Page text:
attainment); See also Clean Air Fine Particle Implementation Rule, 
72 FR 20587 (discussing the need for regional and national emission 
reduction programs in conjunction with local controls in SIPs for 
nonattainment areas to bring all areas into attainment).
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    In order to help states address the specific statutory requirement 
for SIPs for nonattainment areas for the 1997 8-hour ozone NAAQS and 
1997 PM2.5 NAAQS, the EPA promulgated both regulations and 
guidance applicable to each NAAQS in separate implementation rules. 
Within those actions, the EPA addressed questions concerning the 
intersection of the requirements for regional control strategies and 
the requirements for local control strategies to reduce interstate 
transport in individual nonattainment

[[Page 32895]]

areas needed for local attainment purposes. In particular, the EPA 
focused on the issue of whether, or to what extent, compliance by EGUs 
with the requirements of the NOX SIP Call and/or the CAIR 
could also be construed as compliance with the RACT requirements for 
local nonattainment SIPs for the 1997 8-hour ozone and 1997 
PM2.5 NAAQS. The EPA's approach to this issue for each NAAQS 
is described in more detail later.

D. The Phase 2 Ozone Implementation Rule

    On November 29, 2005 (70 FR 71612), the EPA published an ozone 
implementation rule to address nonattainment SIP requirements for the 
1997 8-hour ozone NAAQS (the Phase 2 Ozone Implementation Rule). The 
Phase 2 Ozone Implementation Rule addressed various statutory 
requirements, including the requirement for RACT-level controls for 
sources located within nonattainment areas generally, and controls for 
NOX emissions from EGUs in particular. After explaining its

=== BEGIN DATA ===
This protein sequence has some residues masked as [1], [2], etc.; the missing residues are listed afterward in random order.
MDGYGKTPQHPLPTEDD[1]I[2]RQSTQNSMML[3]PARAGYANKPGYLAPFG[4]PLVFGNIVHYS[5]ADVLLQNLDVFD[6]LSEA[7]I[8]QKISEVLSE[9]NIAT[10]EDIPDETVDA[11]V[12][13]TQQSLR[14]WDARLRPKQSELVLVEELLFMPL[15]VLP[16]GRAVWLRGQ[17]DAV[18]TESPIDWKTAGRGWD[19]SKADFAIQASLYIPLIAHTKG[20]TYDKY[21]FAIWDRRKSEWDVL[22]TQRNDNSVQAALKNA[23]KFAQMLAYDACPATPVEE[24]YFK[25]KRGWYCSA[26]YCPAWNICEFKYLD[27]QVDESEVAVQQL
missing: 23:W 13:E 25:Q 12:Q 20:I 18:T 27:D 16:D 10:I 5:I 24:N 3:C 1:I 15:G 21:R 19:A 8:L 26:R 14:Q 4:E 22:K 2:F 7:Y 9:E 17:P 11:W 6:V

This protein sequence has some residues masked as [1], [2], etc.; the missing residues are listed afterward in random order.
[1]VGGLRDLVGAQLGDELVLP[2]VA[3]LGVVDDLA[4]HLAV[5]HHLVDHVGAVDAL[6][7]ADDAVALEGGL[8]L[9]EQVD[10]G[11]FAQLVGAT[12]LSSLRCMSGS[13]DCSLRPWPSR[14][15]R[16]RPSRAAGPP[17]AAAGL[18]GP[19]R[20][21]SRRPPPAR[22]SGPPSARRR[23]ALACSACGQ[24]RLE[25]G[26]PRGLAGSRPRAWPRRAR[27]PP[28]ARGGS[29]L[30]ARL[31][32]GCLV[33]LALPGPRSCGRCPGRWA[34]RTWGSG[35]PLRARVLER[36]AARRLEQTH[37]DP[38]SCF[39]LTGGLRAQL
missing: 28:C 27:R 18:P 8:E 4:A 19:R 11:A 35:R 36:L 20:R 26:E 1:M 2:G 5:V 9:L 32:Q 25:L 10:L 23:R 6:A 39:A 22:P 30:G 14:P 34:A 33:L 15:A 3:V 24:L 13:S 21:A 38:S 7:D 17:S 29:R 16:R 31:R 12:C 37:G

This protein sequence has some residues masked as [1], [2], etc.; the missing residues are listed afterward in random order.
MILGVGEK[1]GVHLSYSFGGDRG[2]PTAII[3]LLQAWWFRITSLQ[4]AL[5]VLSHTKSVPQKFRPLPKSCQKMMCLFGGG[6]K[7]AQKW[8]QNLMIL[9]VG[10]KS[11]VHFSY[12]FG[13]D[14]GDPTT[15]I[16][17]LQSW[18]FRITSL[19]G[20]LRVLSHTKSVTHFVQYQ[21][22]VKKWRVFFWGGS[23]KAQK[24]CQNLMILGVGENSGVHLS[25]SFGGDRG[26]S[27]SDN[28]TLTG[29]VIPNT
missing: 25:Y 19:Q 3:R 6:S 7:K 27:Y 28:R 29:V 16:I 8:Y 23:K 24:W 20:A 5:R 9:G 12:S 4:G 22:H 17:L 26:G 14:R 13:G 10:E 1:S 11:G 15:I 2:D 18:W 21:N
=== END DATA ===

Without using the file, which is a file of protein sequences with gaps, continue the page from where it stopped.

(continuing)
analysis of the issue, the EPA indicated its determination that the 
regional NOX emissions reductions that result from either 
the NOX SIP Call or the CAIR would meet the NOX 
RACT requirement for EGUs located in states included within the 
respective NOX SIP Call or CAIR geographic regions. Thus, 
the EPA concluded that: ``[t]he State need not perform a NOX 
RACT analysis for sources subject to the State's emission cap-and-trade 
program where the cap-and-trade program has been adopted by the State 
and approved by the EPA as meeting the NOX SIP Call 
requirements or, in States achieving the CAIR reductions solely from 
electric generating units (EGUs), the CAIR NOX 
requirements.'' \10\
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    \10\ See Phase 2 Ozone Implementation Rule, 70 FR 71617.
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    In January 2006, Earthjustice, on behalf of the Natural Resources 
Defense Council (NRDC), filed a petition for reconsideration of the 
Phase 2 Ozone Implementation Rule, objecting to the EPA's determination 
that, in certain circumstances, compliance with the requirements of the 
CAIR would constitute RACT for NOX emissions for EGUs